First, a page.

I couldn't find out much, but here are some links that state a Mr. Kirkman, not Kirkham was associated with John Wesley in the First Methodist Society in Oxford.
The First Methodist Society
John Wesley, the founder of The Methodist Church, who was himself and Anglican priest, wrote the following account of the first society called Methodist:
"In November, 1729, four young gentlemen of Oxford - Mr. John Wesley, Fellow of the Lincoln College; Mr. Charles Wesley, Student of Christ Church; Mr. Morgan, Commoner of Christ Church; and Mr. Kirkman, of Merton College - began….reading chiefly the Greek Testament. The next year, two or three of Mr. Wesley's pupils desired the liberty of meeting with them; and afterwards one of Mr. Charles Wesley's pupils. It was in 1732 that Mr. Ingham, of Queen's College, and Mr. Broughton, of Exeter, were added to their number. To these, in April, was joined Mr. Clayton of Brazen-nose, with two or three of his pupils. About the same time Mr. James Hervey was permitted to meet with them, and afterwards Mr. Whitefield."
This club was started by Charles Wesley during the second year of his student life at Oxford (1727). He persuaded two or three others to join with him in organizing a society. They met first every Sunday evening, then two evenings a week, and finally every evening from six until nine o'clock. Their meetings and deportment attracted the attention of both faculty and students. One of the students said, "Here is a new sect of Methodists sprung up."
John Wesley was not at Oxford when the society was first formed. When he returned, he immediately associated himself with the society and was recognized as its head. Their activities included the study of the Bible in Hebrew and Greek; the study of the classics; visits to the prison and the poor and the sick; and religious instruction of poor children. At the time the work of the society was so novel that the news of it spread beyond Oxford. They met with both praise and harsh criticism. The society was called by various names, such as Bible Moths, The Reformer's Club, The Godly Club, The Enthusiasts, and The Holy Club; but the name Methodists stuck. Though is was sometimes applied in derision, the Wesleys welcomed the term. Today millions of people in all parts of the world are happy to bear the name.
(Bishop Charles C. Selecman, The Methodist Primer, 1944)
Here is a copy of a newspaper article written by Mrs. Leo Palmer, Sr. which was found in the North Carolina Biography file in Surry County.It may have been originally printed in the Greensboro paper.Here's what it says:
The Kirkman families, which are among the oldest inhabitants of Guilford County as well as of North Carolina, are of English descent, and the earliest known ancestor, Robert Kirkman, was an intimate friend and co-worker of John and Charles Wesley, founders of Methodism.In discussing the early history of Methodism, Bishop Holland McIntyre of the Methodist Episcopal Church, South, writes:"The first Methodists were the two Wesleys, John and Charles, with Robert Kirkman and William Merton...Bob Kirkman of Merton College was the son of a clergyman, a rollicking fellow, wasting time and money, he seems to have been gained over to temperance and steadiness by our fellow worker, John Wesley."
Three months after the first Methodist meeting in Oxford in 1730, John Wesley wrote him mother concerning Bob Kirkman's strange reformation."Why, he has left off tea, struck off his drinking acquaintances to a man, given to the hoves above specified to the Greek testament, and Hugo Grotus, and spend the evenings either by himself, or with my brother and me."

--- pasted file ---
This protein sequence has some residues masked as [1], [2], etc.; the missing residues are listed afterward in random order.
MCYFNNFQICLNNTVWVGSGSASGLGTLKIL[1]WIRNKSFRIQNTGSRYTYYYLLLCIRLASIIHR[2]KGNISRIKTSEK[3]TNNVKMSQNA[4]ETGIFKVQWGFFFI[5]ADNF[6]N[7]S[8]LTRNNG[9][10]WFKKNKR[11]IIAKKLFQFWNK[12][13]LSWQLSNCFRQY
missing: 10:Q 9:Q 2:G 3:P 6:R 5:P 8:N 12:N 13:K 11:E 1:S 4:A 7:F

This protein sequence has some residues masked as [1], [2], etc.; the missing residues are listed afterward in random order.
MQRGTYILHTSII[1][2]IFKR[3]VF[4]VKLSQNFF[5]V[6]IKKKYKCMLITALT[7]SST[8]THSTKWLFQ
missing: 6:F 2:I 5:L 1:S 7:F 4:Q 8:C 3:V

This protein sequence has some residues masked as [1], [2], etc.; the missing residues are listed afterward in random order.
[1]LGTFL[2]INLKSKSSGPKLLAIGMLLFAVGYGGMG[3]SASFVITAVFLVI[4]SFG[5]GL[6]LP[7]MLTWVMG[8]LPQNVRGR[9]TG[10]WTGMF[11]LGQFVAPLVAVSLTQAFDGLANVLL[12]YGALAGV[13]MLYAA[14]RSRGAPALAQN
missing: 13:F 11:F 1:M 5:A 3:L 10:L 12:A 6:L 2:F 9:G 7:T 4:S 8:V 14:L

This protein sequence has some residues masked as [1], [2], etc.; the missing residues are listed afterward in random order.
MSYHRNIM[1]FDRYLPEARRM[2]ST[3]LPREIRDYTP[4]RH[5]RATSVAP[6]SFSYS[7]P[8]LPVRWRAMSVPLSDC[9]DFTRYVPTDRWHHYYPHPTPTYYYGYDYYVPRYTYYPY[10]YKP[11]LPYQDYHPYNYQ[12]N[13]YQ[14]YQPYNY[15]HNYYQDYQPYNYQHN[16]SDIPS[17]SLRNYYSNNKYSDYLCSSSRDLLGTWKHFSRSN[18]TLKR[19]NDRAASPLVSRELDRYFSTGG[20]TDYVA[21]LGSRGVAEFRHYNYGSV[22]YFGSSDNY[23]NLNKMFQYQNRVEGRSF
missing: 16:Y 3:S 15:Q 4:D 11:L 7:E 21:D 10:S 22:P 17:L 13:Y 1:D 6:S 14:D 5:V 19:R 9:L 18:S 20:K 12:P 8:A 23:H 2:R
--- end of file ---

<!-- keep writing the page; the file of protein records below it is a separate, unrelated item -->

John Wesley, his brother, Charles, and 124 persons left London, England, for America October 14, 1735, but they did not get started across until December and February 5, 1736, landed at Savannah, Ga, then a town of 40 houses.The original Kirkman, then an old man, and his son George were in this company it is thought, but for a time records of his movements were lost.
Old Methodist records found in Duke University library, Durham, NC disclose these statements: "In the western conference of 1808 Rev. Thomas Kirkman was admitted on trial as a preacher; this western conference then included Kentucky, Tennessee, parts of West Virginia and Ohio.In 1809 he served the Livingston charge in Cumberland district, Tennessee."
Later in the article:These facts were collected on the Kirkman history by Rev. Abel G. Kirkman and Miss Emily A. Kirkman in 1915.William Kirkman, an exhorter in John Wesley's church, had a brother Robert Kirkman who perhaps
came to America with his on, George.Rev. George Kirkman was a local preacher in the Methodist church making his home at one time in Maryland and he had a son, George Kirkman, who emigrated to North Carolina sometime prior to 1794 from Maryland and settled in Guilford county.He was one of the founders of the Pleasant Garden Methodist Church and a class leader for years. He died in 1830 and is buried two miles west of Pleasant Garden.This George and Elizabeth Kirkman had 12 children, all of whom emigrated to Tennessee, Illinois and Indiana, except Martha and Levin Kirkman, ancestors of those in Guilford county.The names of the children (of George and Elizabeth) were William, Peter, John, James, George, Elijah, Thomas, Mary K. who married a Furgeson, Anna K. who married a Wood, Levin and Martha K. the oldest daughter who married an Adams, whose son was Peter Adams, the first mayor of Greensboro.Of the family of children, George, Jr. built on of the first houses in Springfield, IL; Elijah, who wesnt to Tennessee in 1802 became a preacher, Thomas, also a preacher, lived either in Illinois or Tennessee.
It should be easy to check the references to Robert Kirkman in Methodist history, and there should be a list of passengers who came to Savannah on Feb. 5 1736.However, figuring out the rest of it may be hard!